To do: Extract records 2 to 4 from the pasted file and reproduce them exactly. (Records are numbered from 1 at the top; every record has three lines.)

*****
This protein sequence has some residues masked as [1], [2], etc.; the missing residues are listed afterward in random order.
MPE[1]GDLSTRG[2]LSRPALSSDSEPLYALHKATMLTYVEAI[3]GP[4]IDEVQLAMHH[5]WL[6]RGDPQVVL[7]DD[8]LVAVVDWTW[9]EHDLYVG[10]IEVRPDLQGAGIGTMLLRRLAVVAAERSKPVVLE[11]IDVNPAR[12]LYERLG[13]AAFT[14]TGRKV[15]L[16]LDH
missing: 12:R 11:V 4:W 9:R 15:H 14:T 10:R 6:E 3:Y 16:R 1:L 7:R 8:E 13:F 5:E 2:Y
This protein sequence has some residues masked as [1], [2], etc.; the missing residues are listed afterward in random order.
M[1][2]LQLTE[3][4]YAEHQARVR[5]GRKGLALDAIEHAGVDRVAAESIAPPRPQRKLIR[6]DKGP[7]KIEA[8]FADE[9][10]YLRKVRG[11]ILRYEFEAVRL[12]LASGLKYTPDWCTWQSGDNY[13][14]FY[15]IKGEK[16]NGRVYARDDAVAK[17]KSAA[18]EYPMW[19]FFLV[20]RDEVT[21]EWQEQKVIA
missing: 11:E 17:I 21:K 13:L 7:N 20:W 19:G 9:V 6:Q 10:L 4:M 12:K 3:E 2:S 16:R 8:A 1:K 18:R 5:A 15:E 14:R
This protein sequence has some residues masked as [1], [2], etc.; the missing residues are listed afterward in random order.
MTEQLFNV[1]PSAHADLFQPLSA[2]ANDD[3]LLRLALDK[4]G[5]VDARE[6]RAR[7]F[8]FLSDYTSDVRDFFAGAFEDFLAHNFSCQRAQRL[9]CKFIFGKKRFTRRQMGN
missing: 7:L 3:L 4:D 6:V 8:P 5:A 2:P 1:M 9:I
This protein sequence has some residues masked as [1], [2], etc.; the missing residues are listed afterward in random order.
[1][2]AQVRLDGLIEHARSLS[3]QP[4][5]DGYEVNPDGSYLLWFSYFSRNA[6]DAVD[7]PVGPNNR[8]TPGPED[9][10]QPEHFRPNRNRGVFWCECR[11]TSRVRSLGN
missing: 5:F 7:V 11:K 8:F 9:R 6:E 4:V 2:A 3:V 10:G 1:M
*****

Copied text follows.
This protein sequence has some residues masked as [1], [2], etc.; the missing residues are listed afterward in random order.
M[1][2]LQLTE[3][4]YAEHQARVR[5]GRKGLALDAIEHAGVDRVAAESIAPPRPQRKLIR[6]DKGP[7]KIEA[8]FADE[9][10]YLRKVRG[11]ILRYEFEAVRL[12]LASGLKYTPDWCTWQSGDNY[13][14]FY[15]IKGEK[16]NGRVYARDDAVAK[17]KSAA[18]EYPMW[19]FFLV[20]RDEVT[21]EWQEQKVIA
missing: 11:E 17:I 21:K 13:L 7:N 20:W 19:G 9:V 6:Q 10:L 4:M 12:K 3:E 2:S 16:R 8:A 1:K 18:R 5:A 15:E 14:R
This protein sequence has some residues masked as [1], [2], etc.; the missing residues are listed afterward in random order.
MTEQLFNV[1]PSAHADLFQPLSA[2]ANDD[3]LLRLALDK[4]G[5]VDARE[6]RAR[7]F[8]FLSDYTSDVRDFFAGAFEDFLAHNFSCQRAQRL[9]CKFIFGKKRFTRRQMGN
missing: 7:L 3:L 4:D 6:V 8:P 5:A 2:P 1:M 9:I
This protein sequence has some residues masked as [1], [2], etc.; the missing residues are listed afterward in random order.
[1][2]AQVRLDGLIEHARSLS[3]QP[4][5]DGYEVNPDGSYLLWFSYFSRNA[6]DAVD[7]PVGPNNR[8]TPGPED[9][10]QPEHFRPNRNRGVFWCECR[11]TSRVRSLGN
missing: 5:F 7:V 11:K 8:F 9:R 6:E 4:V 2:A 3:V 10:G 1:M